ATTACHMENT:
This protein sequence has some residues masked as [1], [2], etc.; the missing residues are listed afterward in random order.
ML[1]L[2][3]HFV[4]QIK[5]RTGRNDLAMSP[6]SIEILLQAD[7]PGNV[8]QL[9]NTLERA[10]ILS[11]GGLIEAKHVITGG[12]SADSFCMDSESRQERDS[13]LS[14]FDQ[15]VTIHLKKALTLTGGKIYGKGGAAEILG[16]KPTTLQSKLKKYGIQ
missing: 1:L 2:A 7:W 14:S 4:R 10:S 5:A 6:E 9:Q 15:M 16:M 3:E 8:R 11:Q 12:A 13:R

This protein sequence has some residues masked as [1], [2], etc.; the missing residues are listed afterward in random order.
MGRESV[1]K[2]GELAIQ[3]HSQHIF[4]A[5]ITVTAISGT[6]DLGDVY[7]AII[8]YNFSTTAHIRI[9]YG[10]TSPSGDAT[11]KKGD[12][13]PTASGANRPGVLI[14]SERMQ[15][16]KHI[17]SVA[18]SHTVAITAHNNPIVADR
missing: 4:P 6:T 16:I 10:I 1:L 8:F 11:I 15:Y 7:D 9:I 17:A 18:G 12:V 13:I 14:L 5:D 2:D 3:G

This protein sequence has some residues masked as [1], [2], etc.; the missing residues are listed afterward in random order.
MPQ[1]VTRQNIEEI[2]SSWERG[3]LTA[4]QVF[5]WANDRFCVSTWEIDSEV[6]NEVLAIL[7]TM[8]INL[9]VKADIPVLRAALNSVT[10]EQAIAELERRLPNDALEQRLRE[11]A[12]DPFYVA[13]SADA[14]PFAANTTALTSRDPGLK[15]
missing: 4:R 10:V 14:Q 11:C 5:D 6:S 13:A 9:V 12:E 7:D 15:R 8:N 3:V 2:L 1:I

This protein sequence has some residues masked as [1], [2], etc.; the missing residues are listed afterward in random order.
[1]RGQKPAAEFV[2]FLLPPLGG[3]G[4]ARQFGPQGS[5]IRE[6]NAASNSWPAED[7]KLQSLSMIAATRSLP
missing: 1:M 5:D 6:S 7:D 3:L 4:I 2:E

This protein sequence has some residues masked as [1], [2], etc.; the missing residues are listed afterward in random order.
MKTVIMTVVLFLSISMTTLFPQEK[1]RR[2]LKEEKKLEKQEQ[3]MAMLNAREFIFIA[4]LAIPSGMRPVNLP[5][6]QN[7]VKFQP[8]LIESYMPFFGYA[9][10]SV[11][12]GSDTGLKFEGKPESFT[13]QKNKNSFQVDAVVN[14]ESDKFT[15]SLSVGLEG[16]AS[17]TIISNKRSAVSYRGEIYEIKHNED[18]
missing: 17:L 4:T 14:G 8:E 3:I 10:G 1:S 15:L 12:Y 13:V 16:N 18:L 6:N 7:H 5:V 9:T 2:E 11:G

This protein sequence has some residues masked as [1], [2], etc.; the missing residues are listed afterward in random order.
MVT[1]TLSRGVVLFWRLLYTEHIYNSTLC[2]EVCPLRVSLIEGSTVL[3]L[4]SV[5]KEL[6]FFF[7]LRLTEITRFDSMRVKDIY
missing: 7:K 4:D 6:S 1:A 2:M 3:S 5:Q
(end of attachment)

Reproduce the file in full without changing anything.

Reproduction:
This protein sequence has some residues masked as [1], [2], etc.; the missing residues are listed afterward in random order.
ML[1]L[2][3]HFV[4]QIK[5]RTGRNDLAMSP[6]SIEILLQAD[7]PGNV[8]QL[9]NTLERA[10]ILS[11]GGLIEAKHVITGG[12]SADSFCMDSESRQERDS[13]LS[14]FDQ[15]VTIHLKKALTLTGGKIYGKGGAAEILG[16]KPTTLQSKLKKYGIQ
missing: 1:L 2:A 7:W 14:S 4:R 10:S 5:A 6:E 9:Q 15:M 16:M 3:E 8:R 11:Q 12:A 13:R

This protein sequence has some residues masked as [1], [2], etc.; the missing residues are listed afterward in random order.
MGRESV[1]K[2]GELAIQ[3]HSQHIF[4]A[5]ITVTAISGT[6]DLGDVY[7]AII[8]YNFSTTAHIRI[9]YG[10]TSPSGDAT[11]KKGD[12][13]PTASGANRPGVLI[14]SERMQ[15][16]KHI[17]SVA[18]SHTVAITAHNNPIVADR
missing: 4:P 6:T 16:I 10:I 1:L 8:F 11:I 15:Y 7:D 9:I 17:A 18:G 12:V 13:I 14:L 5:D 2:D 3:G

This protein sequence has some residues masked as [1], [2], etc.; the missing residues are listed afterward in random order.
MPQ[1]VTRQNIEEI[2]SSWERG[3]LTA[4]QVF[5]WANDRFCVSTWEIDSEV[6]NEVLAIL[7]TM[8]INL[9]VKADIPVLRAALNSVT[10]EQAIAELERRLPNDALEQRLRE[11]A[12]DPFYVA[13]SADA[14]PFAANTTALTSRDPGLK[15]
missing: 4:R 10:V 14:Q 11:C 5:D 6:S 13:A 9:V 12:E 7:D 15:R 8:N 3:V 2:L 1:I

This protein sequence has some residues masked as [1], [2], etc.; the missing residues are listed afterward in random order.
[1]RGQKPAAEFV[2]FLLPPLGG[3]G[4]ARQFGPQGS[5]IRE[6]NAASNSWPAED[7]KLQSLSMIAATRSLP
missing: 1:M 5:D 6:S 7:D 3:L 4:I 2:E

This protein sequence has some residues masked as [1], [2], etc.; the missing residues are listed afterward in random order.
MKTVIMTVVLFLSISMTTLFPQEK[1]RR[2]LKEEKKLEKQEQ[3]MAMLNAREFIFIA[4]LAIPSGMRPVNLP[5][6]QN[7]VKFQP[8]LIESYMPFFGYA[9][10]SV[11][12]GSDTGLKFEGKPESFT[13]QKNKNSFQVDAVVN[14]ESDKFT[15]SLSVGLEG[16]AS[17]TIISNKRSAVSYRGEIYEIKHNED[18]
missing: 17:L 4:T 14:G 8:E 3:I 10:G 1:S 15:L 12:Y 13:V 16:N 18:L 6:N 7:H 5:V 9:T 2:E 11:G

This protein sequence has some residues masked as [1], [2], etc.; the missing residues are listed afterward in random order.
MVT[1]TLSRGVVLFWRLLYTEHIYNSTLC[2]EVCPLRVSLIEGSTVL[3]L[4]SV[5]KEL[6]FFF[7]LRLTEITRFDSMRVKDIY
missing: 7:K 4:D 6:S 1:A 2:M 3:S 5:Q